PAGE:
To take full advantage of HDTV's ability to render spectacular clarity and detail, you must find an LCD, plasma, or DLP device that has a native resolution of either 1,280 x 720 pixels (720 lines progressively scanned with a widescreen 16:9 aspect ratio) or “1080i” (1920 x 1080), which represents a 16:9 widescreen image with 1920 pixels across each of 1080 interlaced scan lines. These are the only two High Definition formats defined by the HDTV standard. All network broadcasters use one or the other for their HD programs. For instance, ABC and Fox broadcast in 720p, while CBS, NBC, and PBS use 1080i. Likewise, cable and satellite networks will use one or the other: HBO, HDNet, DiscoveryHD, and Showtime use 1080i, whereas ESPN uses 720p. Broadcasters choose one or the other for different reasons. Progressive scanning (720p) produces a smoother, more film-like look, but a 1080i image actually contains greater detail. Though it has fewer lines, the native progressive scan format (720p) eliminates motion artifacts that originate in interlacing. For subject matter that contains a lot of rapid motion--Monday Night Football, basketball or hockey games, for example--720p will produce a clearer, more stable picture than 1080i. Alternatively, for subject matter that has very little motion, 1080i is capable of rendering more picture detail. And because 720p has the highest data bandwidth and horizontal scan rate, it usually means that 720p programming is converted or “scaled” to 1080i for transmission (it occupies less digital “space” than 720p).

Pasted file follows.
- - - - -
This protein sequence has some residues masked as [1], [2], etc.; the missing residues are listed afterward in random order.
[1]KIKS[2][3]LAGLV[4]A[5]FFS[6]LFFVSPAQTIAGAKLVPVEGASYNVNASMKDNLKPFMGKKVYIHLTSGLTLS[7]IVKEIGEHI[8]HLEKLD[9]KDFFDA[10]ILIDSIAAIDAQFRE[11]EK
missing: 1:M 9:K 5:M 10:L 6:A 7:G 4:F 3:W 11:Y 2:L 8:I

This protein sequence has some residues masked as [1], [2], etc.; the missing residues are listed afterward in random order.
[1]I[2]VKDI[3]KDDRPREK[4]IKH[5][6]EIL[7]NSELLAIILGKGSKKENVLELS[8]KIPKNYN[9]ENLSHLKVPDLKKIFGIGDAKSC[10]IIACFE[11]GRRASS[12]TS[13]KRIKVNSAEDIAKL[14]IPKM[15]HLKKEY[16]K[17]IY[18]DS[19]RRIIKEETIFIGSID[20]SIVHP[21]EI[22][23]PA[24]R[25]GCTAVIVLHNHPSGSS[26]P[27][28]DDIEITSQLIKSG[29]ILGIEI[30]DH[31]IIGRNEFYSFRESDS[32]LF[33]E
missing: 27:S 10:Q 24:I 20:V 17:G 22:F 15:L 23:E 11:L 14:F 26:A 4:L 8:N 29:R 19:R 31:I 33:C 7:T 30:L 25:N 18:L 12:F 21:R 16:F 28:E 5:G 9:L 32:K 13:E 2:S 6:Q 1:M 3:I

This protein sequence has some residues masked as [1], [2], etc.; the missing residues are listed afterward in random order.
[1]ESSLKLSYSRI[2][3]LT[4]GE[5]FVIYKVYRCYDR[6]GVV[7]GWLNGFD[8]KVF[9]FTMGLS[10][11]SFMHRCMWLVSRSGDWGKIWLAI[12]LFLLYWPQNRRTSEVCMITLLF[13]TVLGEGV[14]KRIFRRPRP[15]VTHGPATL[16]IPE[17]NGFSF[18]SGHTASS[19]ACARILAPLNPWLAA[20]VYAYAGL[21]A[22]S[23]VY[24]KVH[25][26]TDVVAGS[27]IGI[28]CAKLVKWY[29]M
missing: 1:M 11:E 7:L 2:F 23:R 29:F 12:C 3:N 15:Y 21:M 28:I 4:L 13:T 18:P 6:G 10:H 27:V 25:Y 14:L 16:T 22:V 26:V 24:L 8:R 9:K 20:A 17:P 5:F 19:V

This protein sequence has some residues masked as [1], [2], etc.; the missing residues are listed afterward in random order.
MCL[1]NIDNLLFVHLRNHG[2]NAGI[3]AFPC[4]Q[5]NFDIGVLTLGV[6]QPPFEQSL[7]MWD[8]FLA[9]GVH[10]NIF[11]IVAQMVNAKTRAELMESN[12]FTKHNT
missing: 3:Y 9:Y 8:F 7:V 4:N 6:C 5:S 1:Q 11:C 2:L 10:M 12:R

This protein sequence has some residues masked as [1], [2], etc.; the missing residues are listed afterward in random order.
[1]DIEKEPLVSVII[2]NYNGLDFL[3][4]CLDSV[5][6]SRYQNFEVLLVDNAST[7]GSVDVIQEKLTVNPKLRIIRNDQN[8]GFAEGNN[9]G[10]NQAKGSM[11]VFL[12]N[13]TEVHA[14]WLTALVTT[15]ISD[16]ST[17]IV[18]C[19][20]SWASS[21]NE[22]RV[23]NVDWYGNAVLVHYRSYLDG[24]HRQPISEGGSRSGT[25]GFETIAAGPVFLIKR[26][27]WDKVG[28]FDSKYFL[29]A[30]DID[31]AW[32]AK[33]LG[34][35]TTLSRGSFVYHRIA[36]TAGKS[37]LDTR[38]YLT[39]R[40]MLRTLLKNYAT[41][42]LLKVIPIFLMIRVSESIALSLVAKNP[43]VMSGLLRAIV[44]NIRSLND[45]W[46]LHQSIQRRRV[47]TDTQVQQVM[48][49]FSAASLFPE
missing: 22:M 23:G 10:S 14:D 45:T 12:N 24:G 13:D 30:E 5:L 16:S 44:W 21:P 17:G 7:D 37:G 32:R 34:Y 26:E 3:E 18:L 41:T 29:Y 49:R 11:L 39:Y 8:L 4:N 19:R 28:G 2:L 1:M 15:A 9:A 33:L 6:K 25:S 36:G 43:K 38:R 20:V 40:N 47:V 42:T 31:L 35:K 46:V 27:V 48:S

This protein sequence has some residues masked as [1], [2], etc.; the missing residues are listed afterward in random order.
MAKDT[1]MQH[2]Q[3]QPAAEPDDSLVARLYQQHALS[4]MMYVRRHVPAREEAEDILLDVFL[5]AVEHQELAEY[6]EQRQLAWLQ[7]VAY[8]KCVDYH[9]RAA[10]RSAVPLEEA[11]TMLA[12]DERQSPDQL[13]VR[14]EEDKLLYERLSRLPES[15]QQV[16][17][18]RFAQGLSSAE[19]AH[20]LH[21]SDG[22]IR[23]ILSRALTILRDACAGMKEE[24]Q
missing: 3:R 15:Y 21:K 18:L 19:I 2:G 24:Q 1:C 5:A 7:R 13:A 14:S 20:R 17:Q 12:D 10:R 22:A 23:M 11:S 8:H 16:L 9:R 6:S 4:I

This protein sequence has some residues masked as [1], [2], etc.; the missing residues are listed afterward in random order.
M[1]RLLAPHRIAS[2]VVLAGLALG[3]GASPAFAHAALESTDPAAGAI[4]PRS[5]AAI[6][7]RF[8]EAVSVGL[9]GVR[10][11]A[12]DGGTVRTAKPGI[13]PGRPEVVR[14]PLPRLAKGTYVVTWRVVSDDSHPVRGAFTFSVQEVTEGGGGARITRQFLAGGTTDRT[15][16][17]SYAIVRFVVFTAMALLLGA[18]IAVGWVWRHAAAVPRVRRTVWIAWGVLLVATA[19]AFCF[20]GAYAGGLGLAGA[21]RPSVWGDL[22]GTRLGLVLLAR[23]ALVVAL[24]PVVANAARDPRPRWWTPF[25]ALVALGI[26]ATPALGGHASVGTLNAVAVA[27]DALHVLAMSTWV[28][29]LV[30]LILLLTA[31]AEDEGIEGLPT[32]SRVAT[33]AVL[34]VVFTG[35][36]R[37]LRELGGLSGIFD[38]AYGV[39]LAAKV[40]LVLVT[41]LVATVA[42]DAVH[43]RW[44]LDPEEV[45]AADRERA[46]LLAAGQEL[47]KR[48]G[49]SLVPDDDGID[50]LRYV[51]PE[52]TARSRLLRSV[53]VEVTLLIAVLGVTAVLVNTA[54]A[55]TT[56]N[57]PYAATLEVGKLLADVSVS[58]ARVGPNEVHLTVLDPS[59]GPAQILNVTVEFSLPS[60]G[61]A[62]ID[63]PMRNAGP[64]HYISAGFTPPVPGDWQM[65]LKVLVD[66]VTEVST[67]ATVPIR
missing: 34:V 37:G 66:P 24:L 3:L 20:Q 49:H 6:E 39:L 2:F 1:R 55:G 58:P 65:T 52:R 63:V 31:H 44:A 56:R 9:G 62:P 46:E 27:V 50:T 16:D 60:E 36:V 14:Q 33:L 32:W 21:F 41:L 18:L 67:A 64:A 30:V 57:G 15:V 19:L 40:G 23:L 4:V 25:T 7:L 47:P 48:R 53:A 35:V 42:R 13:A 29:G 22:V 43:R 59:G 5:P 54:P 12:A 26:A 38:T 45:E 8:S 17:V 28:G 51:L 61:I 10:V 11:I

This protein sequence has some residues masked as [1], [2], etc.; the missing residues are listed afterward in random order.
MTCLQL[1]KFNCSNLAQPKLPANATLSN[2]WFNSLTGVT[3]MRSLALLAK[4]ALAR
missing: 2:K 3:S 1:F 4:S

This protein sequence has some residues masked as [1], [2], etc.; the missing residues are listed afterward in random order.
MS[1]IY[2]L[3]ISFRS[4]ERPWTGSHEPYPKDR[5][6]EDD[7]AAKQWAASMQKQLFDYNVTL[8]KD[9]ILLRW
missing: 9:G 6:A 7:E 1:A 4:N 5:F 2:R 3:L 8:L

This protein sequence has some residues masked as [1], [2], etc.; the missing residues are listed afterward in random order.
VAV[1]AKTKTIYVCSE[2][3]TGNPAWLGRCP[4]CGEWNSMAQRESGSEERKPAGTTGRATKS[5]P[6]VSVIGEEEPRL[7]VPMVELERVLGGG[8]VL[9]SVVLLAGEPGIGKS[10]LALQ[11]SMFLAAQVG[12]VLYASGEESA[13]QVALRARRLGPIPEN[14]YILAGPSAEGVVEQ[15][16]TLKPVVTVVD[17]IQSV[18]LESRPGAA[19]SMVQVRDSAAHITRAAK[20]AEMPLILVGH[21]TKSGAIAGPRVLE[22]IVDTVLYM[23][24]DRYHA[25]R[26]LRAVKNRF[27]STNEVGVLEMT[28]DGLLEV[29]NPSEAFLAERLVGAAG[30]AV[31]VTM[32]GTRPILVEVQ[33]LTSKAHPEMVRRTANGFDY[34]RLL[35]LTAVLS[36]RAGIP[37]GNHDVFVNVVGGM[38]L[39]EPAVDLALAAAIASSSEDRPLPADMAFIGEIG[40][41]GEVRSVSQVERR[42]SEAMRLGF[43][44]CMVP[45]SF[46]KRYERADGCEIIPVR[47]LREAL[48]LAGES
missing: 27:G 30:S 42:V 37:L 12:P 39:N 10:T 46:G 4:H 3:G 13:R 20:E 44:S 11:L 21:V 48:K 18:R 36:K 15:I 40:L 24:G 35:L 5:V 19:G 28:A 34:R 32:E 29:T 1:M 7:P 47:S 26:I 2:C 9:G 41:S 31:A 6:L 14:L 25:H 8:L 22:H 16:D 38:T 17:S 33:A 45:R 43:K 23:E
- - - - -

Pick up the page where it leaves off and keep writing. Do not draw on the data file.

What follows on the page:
When you choose an HD display, it must be able to receive and display both of these formats, either natively or by converting (scaling) the incoming HD signal to the display's native resolution. For example, a 1280 x 720 fixed-pixel LCD or plasma panel or DLP projector will have an internal scaler that will convert every incoming video signal so that it “fits” its 1280 x 720 native resolution. How well the internal scaler or converter does this may vary from one brand of set to another. And many outboard HDTV digital cable boxes and satellite tuners can be set to output their signals to exactly match your HD display's native resolution. Sometimes your HD set's internal scaler may do a better job than the outboard cable box or receiver at converting, say, 1080i to 720p, or 480i to 720p. In other cases, there may be little or no difference. You can find out with a bit of experimentation, but that is a subject for another newsletter. You can get a quick fix on this by viewing a display in a store with a variety of different input signals, including analog cable and regular broadcast TV, as well as DVDs and High-Def signals. Of course, it's difficult to do that because retailers love to showcase their new sets with HD programming so the image has the greatest impact. But if you ask, most stores will switch to a local cable or broadcast feed that will give you some idea of what you'll see viewing regular analog TV signals. And be prepared to become an HD snob. Once tasted, HD images are very seductive, and it's hard to go back to viewing “old” 4:3 non-HD signals. But each year brings more and more HD programming, so your care in understanding and choosing the right fixed-pixel display now will assure you of beautiful HD images in the future as more and more High-Def programming becomes available.